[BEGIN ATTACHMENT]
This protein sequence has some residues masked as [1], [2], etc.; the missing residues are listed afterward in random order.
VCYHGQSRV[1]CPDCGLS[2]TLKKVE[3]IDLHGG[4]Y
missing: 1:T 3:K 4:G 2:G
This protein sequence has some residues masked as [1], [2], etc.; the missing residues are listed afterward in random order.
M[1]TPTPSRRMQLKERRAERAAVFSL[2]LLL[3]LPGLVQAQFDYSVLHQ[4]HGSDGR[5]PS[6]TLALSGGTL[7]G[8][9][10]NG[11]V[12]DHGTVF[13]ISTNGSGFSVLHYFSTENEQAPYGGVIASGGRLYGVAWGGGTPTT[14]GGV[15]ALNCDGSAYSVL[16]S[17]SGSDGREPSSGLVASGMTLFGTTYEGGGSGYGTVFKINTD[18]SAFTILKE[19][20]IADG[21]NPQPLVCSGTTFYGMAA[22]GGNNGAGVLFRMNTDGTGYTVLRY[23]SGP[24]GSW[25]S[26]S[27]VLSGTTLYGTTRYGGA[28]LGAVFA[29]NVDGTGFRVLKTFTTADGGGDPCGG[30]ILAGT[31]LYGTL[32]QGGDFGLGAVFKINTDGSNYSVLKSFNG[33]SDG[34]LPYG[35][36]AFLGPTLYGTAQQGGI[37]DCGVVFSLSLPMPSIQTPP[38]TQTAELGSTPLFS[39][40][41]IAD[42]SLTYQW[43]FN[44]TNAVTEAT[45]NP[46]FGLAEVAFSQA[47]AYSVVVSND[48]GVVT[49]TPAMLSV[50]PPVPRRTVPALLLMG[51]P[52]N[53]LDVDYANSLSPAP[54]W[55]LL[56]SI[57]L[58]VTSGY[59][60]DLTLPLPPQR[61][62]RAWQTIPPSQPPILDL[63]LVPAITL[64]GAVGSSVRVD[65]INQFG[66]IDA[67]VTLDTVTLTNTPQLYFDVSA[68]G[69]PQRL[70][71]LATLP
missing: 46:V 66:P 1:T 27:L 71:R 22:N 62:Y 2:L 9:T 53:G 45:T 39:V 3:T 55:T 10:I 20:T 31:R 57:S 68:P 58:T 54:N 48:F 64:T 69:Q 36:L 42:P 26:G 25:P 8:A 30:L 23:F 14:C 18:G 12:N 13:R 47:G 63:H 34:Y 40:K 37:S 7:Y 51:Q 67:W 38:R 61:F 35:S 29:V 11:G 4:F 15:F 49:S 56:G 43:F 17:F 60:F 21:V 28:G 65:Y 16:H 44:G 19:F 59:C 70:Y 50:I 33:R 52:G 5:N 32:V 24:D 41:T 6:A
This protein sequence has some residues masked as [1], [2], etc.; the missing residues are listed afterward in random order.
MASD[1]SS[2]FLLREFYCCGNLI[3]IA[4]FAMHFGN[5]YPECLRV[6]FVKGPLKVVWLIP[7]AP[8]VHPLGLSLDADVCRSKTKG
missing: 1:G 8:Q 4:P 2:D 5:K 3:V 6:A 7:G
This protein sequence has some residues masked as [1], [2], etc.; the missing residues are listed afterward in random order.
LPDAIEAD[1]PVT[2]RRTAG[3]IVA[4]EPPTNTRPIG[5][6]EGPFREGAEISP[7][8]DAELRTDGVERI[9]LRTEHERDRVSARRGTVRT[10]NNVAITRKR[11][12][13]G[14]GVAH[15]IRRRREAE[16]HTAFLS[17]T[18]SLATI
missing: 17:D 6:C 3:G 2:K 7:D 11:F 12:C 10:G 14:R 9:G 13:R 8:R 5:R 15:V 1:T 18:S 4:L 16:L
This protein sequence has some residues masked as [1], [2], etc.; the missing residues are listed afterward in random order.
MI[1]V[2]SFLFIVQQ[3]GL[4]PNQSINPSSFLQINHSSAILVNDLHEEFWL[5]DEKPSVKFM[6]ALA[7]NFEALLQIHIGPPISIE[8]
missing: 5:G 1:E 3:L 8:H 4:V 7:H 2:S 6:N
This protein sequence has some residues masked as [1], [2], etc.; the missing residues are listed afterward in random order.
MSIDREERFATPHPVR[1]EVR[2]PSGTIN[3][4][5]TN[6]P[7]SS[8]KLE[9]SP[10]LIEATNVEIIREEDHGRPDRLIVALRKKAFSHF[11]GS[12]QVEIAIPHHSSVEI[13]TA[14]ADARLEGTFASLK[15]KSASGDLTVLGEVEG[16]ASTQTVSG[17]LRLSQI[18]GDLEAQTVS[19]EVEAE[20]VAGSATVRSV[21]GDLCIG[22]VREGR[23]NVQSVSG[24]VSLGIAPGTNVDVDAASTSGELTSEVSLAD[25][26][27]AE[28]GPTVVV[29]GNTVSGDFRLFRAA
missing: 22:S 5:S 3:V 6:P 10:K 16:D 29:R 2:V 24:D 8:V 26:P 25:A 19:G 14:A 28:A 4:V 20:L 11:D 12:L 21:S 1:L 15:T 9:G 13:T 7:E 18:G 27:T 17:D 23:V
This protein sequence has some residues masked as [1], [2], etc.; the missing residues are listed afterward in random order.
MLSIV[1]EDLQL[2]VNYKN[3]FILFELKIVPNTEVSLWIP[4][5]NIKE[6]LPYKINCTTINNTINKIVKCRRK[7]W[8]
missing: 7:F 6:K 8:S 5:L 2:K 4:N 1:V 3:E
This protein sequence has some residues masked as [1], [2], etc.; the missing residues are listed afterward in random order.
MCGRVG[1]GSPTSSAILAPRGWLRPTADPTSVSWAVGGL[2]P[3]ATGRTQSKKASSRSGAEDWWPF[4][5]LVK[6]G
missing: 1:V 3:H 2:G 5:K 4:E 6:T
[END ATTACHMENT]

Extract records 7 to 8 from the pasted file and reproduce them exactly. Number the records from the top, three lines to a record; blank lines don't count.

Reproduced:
This protein sequence has some residues masked as [1], [2], etc.; the missing residues are listed afterward in random order.
MLSIV[1]EDLQL[2]VNYKN[3]FILFELKIVPNTEVSLWIP[4][5]NIKE[6]LPYKINCTTINNTINKIVKCRRK[7]W[8]
missing: 7:F 6:K 8:S 5:L 2:K 4:N 1:V 3:E
This protein sequence has some residues masked as [1], [2], etc.; the missing residues are listed afterward in random order.
MCGRVG[1]GSPTSSAILAPRGWLRPTADPTSVSWAVGGL[2]P[3]ATGRTQSKKASSRSGAEDWWPF[4][5]LVK[6]G
missing: 1:V 3:H 2:G 5:K 4:E 6:T